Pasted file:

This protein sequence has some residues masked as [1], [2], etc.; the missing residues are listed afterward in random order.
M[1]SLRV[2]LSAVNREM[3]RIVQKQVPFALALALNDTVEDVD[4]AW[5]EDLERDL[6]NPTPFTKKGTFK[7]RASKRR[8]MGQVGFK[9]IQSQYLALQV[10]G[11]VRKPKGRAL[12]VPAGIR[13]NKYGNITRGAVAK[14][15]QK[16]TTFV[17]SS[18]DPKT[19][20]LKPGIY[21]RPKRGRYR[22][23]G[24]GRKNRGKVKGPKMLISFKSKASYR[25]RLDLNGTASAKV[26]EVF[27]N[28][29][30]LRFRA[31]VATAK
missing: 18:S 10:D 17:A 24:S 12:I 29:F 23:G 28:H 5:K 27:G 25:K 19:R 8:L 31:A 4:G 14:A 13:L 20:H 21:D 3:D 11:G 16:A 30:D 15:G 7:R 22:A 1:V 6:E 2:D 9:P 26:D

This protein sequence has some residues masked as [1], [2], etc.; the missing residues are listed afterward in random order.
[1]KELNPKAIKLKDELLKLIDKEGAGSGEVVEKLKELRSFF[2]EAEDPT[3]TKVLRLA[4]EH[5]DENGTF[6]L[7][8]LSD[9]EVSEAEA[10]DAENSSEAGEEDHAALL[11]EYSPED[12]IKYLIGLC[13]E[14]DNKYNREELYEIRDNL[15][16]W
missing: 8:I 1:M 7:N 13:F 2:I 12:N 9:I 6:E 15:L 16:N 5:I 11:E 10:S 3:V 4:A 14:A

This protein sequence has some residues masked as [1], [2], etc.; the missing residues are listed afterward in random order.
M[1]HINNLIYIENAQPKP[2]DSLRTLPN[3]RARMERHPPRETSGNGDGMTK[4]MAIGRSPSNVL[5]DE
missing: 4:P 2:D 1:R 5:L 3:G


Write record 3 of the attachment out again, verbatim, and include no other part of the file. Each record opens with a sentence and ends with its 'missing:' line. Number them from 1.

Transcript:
This protein sequence has some residues masked as [1], [2], etc.; the missing residues are listed afterward in random order.
M[1]HINNLIYIENAQPKP[2]DSLRTLPN[3]RARMERHPPRETSGNGDGMTK[4]MAIGRSPSNVL[5]DE
missing: 4:P 2:D 1:R 5:L 3:G